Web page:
My spleen is back to normal size after the damage from heavy chemotherapy 2 years ago. My energy level seems to be slowly improving. Fatigue is still noticeable, but manageable and I am able to work around it.

     

    I am having my original tumors tested for PDL-1 expression. I assumed that this was done when starting treatment but it never was. This would determine if I could ever take this immunotherapy or Keytruda again if I ever stop treatment and end up with a recurrence.

  • Deathorglory
    Deathorglory Member Posts: 364 Member
    1979bmg said:

    25 1/2 month update.

    Last 6 Treatments have been with Tecentriq immunotherapy alone.  No more PET scans for the time being unless something shows up on the CT. As of yesterday, nothing has. Still Showing No evidence of disease for the past 16 months.

     

    My spleen is back to normal size after the damage from heavy chemotherapy 2 years ago. My energy level seems to be slowly improving. Fatigue is still noticeable, but manageable and I am able to work around it.

     

    I am having my original tumors tested for PDL-1 expression. I assumed that this was done when starting treatment but it never was. This would determine if I could ever take this immunotherapy or Keytruda again if I ever stop treatment and end up with a recurrence.

    Absofvckinglutely tremendous

    Well 1979bmg, that's about as good as it gets.  Congratulations, and continued best wishes going forward.  The world needs a lot more folks like you to shine the light.

  • Connab
    Connab Member Posts: 1
    New Here

    My husband was diagnosed with EC on 8/27/19. He had reflux for years but was not sick. He went to his primary doctors and they wanted to do a upper GI since he had a few occasions that he felt something was stuck in his throat a few times. Well he has been diagnosed with stage 3. He is doing his last chemo this Wed. This will be his 4th chemo and his chemo is FLOT. Has anyone had the surgery? What happens if his chemo is not working? This has been such a nightmare and I am scared (he is too). Has anyone gotten a second opinion? We were thinking of going to MD Anderson (we live in GA and we are currently seeing Emory). How do you get a second opinion of your currently getting treatment done? Thanks for any advice. He is 49.

  • 1979bmg
    1979bmg Member Posts: 47 Member
    2nd Opinion

    I am not sure what the process is in getting a 2nd opinion, but I would definitely do it.

     

    This cancer is nothing to be taken lightly, and a lot of local hospitals that aren't experienced in treating this sometimes take a casual and non-aggressive approach that costs the patient valuable time or even their life.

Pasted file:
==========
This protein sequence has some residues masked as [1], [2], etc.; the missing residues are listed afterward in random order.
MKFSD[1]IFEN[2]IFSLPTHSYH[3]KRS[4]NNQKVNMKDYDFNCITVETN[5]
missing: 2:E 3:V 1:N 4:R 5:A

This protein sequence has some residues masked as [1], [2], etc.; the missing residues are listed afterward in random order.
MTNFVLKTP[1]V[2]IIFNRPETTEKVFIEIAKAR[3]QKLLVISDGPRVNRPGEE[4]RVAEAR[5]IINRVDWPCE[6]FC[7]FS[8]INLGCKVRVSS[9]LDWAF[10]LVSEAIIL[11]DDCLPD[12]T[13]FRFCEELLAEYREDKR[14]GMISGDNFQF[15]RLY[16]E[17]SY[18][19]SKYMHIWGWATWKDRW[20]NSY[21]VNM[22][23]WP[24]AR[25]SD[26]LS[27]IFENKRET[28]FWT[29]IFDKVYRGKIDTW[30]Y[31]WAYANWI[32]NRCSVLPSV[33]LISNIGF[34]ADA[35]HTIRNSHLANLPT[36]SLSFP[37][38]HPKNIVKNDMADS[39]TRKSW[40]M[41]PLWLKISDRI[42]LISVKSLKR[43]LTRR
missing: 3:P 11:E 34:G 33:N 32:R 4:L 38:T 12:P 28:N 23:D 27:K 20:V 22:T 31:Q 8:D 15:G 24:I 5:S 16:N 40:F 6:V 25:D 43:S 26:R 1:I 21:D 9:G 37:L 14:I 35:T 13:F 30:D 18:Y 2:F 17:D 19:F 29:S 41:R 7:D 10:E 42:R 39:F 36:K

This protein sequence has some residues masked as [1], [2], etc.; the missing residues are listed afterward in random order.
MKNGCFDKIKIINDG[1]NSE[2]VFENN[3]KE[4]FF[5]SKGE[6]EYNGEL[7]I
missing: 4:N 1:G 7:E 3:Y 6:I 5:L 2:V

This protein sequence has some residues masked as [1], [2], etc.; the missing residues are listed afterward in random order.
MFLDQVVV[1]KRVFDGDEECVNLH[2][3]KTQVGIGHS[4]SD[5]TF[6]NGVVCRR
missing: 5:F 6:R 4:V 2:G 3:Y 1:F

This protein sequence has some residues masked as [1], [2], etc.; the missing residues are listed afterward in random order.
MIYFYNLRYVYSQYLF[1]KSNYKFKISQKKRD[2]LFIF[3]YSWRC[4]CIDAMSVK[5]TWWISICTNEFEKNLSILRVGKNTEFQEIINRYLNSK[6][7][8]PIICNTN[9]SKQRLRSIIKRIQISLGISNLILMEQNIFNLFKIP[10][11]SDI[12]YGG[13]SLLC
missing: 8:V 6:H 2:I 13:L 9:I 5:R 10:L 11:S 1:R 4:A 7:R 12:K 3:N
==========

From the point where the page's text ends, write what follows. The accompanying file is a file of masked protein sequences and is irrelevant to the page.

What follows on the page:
MD Anderson is one of the top hospitals for treating EC. As well as Mayo Clinic, Cleveland Clinic, Dana Farber and Sloan-Kettering. You want to be at a comprehensive cancer center like the ones I just mentioned, or at the very least a university/teaching hospital. The will have the most experienced Oncologists, as well as the most up to date and cutting edge treatments.

     

    If you do the surgery, you want a surgeon and a facility that does hundreds or thousands of these per year, not one or two. Complications after surgery are common and you want a facility that has the experience in helping the patient recover well.

     

    If chemo isn't working at all, likely another type of chemotherapy or immunotherapy can be tried. 

     

    The surgery is brutal, bit it is your best chance of survival of you are able to do it. Unfortunately I was not able to from the getgo, but my treatment has slaughtered most of the cancer and kept it contained. And my quality of life has been amazingly good all things considered.

     

    My prayers are with you both as you begin your fight.

  • 1979bmg
    1979bmg Member Posts: 47 Member
    29 month update

    In November, I did an endoscopy for the first time in over two years due to some difficulty swallowing food that was getting worse again.

     

    There is a tiny Nodular Mucosa in the lower end of the esophogus, it was biopsied and did come back cancerous. With as severe as the disease was initially, that is nothing shocking or Earth shattering. We are unsure if the tumor is residual or recurrent.

     

    My oncologist does not believe that the tiny tumor is big enough to be causing my swallowing issues. It is possible that is Achalasia or muscular problems that sometimes develop after large tumors disappear.

     

    The plan is to do an Endoscopic Ultrasound (EUS) and see if the tumor can be scooped out. If not, I will likely do some radiation with my current immunotherapy.

     

    The tumor is so small that my follow-up CT scans yesterday were unable to visualize it. The rest of the scan showed no definite evidence of any disease. Some of my lymph nodes have even decreased in size slightly,.meaning the disease is more than likely still contained and controlled. The last 13 treatments have been with Tecentriq Immunotherapy alone. Yesterday was my 61st treatment.